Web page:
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A Nova Scotia utility's destruction of a migratory bird nest while clearing trees is again raising questions about the precautions industry should take in the province's forests during nesting seasons.

Landowners in Bear River, N.S., documented the downed nest of an American robin — with three eggs spilled out — after contractors hired by Nova Scotia Power cut a 20-metre swath of trees and brush near the power lines on June 26.

Cheryl and Jay Stone say the solution to the habitat destruction is for the utility to cut when the birds aren't reproducing and raising young.

"There's no point in doing it during the bird nesting time," Cheryl Stone, a 63-year-old artist and garden farmer, said in an interview.

"If they'd waited until the end of July or Aug. 1, there weren't any trees there that were going to cause problems anyway. They could have done it then and the birds would have been gone."

A similar viewpoint recently halted a logging operation 50 kilometres to the north, after nesting species of declining and endangered migratory birds were photographed and filmed by naturalists on a peninsula between Lake Dalhousie and Corbett Lake.

Nova Scotia Power spokesperson David Rodenhiser says nesting assessments are carried out by the contractor and the utility has protocols in place to have them create buffer zones around the nests during clearing.

But ending the cut during nesting season isn't an option at this time, he said.

"We have 32,000 kilometres of line in Nova Scotia to maintain. A high percentage would be through or bordering on forest. The reality is that in order to be able to provide reliable electrical service to Nova Scotians we have to have vegetation management throughout the year."

"We do our best to mitigate any adverse interaction with nesting bird species," he added, noting the utility has brought in a number of programs to preserve bird habitat.

However, the nest destruction in Bear River suggests protocols and precautions are falling short, says Scott Leslie, a naturalist and author of "Woodland Birds of North America."

It's almost certain that where one nest is destroyed, others that are harder to spot were also destroyed, he said during an interview from the community.

Leslie says having contractors attempt to spot nests won't suffice, as migratory birds carefully hide their homes, and even experienced wildlife biologists may fail to see them.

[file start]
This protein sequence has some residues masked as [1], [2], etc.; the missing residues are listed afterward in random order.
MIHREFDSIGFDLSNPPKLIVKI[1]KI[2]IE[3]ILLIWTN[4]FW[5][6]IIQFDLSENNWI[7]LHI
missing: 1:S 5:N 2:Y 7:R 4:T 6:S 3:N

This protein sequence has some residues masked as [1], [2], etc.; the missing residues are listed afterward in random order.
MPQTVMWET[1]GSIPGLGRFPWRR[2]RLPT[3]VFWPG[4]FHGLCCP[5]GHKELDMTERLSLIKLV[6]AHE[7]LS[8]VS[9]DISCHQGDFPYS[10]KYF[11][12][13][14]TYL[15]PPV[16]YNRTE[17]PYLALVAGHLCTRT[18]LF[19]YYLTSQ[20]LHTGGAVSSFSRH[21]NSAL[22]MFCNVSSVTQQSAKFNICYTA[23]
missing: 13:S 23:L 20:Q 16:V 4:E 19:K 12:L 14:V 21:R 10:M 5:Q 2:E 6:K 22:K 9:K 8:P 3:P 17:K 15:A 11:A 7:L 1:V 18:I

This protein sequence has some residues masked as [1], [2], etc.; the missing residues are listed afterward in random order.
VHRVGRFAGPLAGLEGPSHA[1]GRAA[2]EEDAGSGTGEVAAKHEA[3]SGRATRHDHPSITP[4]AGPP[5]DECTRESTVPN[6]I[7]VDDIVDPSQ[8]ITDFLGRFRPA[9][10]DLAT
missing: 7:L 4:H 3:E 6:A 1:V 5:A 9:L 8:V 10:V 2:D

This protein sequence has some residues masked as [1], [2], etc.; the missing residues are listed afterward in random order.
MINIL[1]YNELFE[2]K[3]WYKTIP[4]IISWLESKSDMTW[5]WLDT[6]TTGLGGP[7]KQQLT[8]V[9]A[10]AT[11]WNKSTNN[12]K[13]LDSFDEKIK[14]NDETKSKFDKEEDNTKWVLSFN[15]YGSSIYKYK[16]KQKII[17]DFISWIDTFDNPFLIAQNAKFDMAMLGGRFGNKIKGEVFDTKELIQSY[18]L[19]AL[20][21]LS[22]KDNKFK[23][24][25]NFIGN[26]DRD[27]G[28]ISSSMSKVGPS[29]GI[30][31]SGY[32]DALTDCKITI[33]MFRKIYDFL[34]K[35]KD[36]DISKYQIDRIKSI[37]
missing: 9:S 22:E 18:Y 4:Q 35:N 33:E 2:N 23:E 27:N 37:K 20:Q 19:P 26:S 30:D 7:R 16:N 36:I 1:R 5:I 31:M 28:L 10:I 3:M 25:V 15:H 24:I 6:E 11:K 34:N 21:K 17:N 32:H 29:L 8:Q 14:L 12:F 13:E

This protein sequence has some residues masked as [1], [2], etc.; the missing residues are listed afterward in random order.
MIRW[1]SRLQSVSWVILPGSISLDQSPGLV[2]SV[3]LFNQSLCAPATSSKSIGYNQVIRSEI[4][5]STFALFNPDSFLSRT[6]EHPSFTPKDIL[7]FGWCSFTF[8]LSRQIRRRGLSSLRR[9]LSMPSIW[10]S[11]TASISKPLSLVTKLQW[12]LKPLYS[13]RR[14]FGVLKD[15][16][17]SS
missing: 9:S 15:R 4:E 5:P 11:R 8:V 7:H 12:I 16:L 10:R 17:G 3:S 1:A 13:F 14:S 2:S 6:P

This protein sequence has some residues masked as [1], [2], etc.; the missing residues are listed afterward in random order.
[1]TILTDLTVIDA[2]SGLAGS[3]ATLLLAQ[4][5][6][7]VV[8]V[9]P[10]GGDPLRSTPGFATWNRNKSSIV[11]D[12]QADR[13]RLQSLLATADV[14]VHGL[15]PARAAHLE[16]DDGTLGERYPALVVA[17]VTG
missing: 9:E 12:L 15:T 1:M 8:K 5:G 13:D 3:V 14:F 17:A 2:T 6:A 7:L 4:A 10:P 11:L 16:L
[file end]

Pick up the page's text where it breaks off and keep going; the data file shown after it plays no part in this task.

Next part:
"The solution is just basically holding off (cutting) for a few weeks, or maybe a few months, during breeding season until the wildlife can produce its next generation and move on," he said, adding that exceptions should be made if trees pose imminent threat to the power lines.

The recent 2019 State of the Birds, assembled by Environment Canada, notes 43 species of forest birds — particularly the migratory species — are in decline.

"We're in a time when we need to up our game," said Leslie. "We are in an established crisis of biodiversity decline on the planet. ... It's definitely a time to start paying attention to these species."

The cases of nesting habitat destruction in southern Nova Scotia are also raising the issue of whether the Migratory Bird Convention Act should be enforced more strictly, he says.

Its provisions state it is illegal to disturb or destroy nests and eggs of migratory species — including those of the American robins, which move between Canada and the southern United States.

However, when industrial practices cause the destruction, fines and enforcement are rare, says Leslie.

Sheldon Jordan, head of Environment Canada’s wildlife enforcement, says legal activities such as forestry and power line trimming that may destroy nests are referred to by his agency as "incidental take."

This means there is no deliberate intention to cause the destruction, he said in a recent interview.

However, Jordan says his department has been shifting more attention to the "incidental take" of bird habitat by industries over the past decade, and is providing expertise, education and some enforcement.

"We are not going to stop industry from operating all year round, however we do expect that industry will comply with the law protecting migratory bird nests, particularly during nesting season," he said.

"It's clear the public also has some expectations around birds and their protection around this time of year."

Rodenhiser said the utility will learn from the incident.

"In this case the contractor did an assessment and missed the nest. We're disappointed by that. We're following up with the contractor and we regret that it happened," he said.